Making an extreme amount of money doesn't obligate you to become "every man".

DA REASON said...

Correction I thought it was Etan Thomas !!

You have to sleep at night and if it means taking a stance, and or stating your real feelings about various political issues publicly, particularly as it relates to your community and, or your race then you have to be real to yourself. You are going to always be an asset if you can put the ball in the hole, period. If the corporate suits don't want to sale that image then that's there missed opportunity. But you rarely see a marketable athlete who the coporate thugs can't use to sale something. I don't think it comes down to how much you have to lose monetarily versus how much can you live with as a person.

Don't think the Olympics are not in the business of exploiting these athletes to sale the event. So at the end of day you have to analyze the sum of all these parts and determine where you fit in the equation. You may be able to make a stance that could change the world or be the 100 million dollar slave. The question is your soul for sale. Tough but it is what it is.

DA REASON

karrie b. said...

i guess i thought all athletes were uneducated morons bc they (for the most part) got drafted right outta high school...

-kb

The F$%K it List said...

I have to say I don't seek out the opinions of celebs and athletes. But when young people of color with influence especially step up for a cause I am very happy.

Why because its not expected of them. Everyone wants to believe that they are nothing more than those dudes that throw a ball around, get paid millions and live in a bubble. And that shows differently.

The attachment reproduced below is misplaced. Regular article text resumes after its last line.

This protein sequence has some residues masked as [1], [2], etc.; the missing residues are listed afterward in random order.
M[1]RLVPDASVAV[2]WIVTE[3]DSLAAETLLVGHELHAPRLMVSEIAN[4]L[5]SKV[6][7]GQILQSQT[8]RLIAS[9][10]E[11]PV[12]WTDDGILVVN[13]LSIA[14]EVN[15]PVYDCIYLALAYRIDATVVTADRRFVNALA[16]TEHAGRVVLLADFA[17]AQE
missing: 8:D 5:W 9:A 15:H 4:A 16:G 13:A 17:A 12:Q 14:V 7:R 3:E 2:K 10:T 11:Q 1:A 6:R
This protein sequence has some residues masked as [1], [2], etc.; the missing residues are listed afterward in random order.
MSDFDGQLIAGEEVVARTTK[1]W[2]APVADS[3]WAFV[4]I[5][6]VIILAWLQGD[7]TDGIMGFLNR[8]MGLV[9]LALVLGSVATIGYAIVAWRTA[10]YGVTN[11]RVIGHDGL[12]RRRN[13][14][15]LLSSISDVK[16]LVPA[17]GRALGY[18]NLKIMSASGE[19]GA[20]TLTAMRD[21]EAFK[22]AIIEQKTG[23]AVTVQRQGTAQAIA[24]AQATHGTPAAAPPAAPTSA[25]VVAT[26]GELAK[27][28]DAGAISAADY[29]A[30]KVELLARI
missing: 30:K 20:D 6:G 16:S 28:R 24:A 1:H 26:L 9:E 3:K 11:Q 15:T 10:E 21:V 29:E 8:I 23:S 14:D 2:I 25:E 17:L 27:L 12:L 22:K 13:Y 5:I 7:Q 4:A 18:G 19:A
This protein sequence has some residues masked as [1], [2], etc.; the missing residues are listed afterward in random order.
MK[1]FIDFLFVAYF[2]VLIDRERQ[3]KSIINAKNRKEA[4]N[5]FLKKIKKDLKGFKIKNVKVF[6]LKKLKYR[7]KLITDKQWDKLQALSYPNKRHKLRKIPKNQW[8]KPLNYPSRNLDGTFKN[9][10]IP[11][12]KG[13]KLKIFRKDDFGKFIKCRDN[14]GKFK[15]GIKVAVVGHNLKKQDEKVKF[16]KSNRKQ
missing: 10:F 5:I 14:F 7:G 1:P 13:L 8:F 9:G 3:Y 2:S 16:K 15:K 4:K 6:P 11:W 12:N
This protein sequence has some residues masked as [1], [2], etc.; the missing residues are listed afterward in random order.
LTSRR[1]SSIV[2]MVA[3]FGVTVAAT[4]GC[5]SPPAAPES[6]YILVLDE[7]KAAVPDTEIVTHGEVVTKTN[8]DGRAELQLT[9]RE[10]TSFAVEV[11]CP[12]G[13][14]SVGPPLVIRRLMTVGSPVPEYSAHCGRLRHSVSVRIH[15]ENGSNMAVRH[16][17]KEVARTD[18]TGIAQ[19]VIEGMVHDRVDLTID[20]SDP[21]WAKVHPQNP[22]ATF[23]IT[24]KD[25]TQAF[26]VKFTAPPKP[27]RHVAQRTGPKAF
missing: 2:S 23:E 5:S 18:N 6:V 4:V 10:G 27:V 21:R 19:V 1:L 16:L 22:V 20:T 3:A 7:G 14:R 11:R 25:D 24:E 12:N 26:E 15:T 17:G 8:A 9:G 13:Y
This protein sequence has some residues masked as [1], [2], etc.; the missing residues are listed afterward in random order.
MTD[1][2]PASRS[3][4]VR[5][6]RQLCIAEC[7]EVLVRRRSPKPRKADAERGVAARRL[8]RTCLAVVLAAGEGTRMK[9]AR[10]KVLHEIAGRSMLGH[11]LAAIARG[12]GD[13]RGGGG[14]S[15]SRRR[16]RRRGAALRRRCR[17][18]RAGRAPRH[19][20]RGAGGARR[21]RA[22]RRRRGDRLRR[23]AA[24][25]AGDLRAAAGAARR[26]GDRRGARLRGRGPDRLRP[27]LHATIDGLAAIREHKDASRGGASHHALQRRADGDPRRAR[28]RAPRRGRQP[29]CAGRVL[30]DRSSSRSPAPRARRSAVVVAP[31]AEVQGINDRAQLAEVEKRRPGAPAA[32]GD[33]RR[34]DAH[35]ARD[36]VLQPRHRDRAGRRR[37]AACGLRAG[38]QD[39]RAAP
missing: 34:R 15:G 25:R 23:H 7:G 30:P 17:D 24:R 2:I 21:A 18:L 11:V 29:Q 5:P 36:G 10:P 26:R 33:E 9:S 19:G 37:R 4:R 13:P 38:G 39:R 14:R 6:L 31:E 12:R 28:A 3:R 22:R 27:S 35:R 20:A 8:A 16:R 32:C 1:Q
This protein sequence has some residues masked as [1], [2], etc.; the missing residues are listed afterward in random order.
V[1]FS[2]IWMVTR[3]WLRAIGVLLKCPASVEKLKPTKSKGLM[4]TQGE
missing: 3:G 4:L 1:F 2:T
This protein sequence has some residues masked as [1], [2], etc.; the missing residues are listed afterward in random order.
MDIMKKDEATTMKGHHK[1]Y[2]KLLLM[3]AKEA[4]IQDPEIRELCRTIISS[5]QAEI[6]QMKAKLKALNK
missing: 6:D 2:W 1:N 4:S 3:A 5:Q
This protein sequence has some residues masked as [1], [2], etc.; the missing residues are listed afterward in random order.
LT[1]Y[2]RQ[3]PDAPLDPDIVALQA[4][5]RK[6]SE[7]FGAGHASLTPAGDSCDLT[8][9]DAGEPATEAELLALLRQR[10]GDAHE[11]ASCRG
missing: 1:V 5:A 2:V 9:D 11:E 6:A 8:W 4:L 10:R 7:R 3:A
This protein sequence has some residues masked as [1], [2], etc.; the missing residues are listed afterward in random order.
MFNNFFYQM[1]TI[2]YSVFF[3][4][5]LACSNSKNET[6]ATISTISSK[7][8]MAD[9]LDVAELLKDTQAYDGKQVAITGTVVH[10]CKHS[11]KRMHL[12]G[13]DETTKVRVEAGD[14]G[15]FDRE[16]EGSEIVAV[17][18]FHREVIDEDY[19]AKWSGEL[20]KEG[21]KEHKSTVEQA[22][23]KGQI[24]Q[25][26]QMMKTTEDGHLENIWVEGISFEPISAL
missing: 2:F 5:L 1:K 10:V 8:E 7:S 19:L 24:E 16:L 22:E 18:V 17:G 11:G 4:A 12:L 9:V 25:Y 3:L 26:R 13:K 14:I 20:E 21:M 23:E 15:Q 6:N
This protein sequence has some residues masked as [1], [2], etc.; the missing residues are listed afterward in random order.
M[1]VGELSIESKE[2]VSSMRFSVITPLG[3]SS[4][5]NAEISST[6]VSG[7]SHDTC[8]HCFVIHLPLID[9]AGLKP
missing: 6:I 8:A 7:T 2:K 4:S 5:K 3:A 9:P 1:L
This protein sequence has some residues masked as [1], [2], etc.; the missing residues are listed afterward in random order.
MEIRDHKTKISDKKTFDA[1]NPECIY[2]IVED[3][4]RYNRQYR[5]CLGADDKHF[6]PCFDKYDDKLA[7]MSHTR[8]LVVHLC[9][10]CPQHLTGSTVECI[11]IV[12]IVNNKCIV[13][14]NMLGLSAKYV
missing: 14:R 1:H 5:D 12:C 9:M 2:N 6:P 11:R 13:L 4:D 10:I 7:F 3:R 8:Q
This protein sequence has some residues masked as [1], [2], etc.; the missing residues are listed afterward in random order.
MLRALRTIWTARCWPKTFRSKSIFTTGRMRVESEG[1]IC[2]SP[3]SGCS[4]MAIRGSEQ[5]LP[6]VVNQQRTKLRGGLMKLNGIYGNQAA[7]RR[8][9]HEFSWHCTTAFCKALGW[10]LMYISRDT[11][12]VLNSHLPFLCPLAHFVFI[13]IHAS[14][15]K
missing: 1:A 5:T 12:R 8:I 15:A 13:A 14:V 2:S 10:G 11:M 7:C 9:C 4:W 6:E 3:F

I think it was different for our parents because these athletes still lived next door. All of the Brooklyn dodgers lived in the same area (and Queens) of the stadium so though they were famous for baseball they were still just regular joes.

12kyle said...

@ Brad
Good points. I'm the biggest Jordan fan. But I had an issue with him. When he was playing, he took heat for not backing a black senator who was running for office vs a white republican in his home state of NC. His response was... "Republicans buy sneakers, too." And the media killed him for it. That wasn't my issue with him. I took issue with him about his lack of knowledge and unwillingness to discuss the sweatshops overseas where his Air Jordan shoes were made. How do you NOT know what's going on with YOUR product. You can't play dumb when kids are getting sick from smelling the glue on your kicks and you're paying them .50 an hour.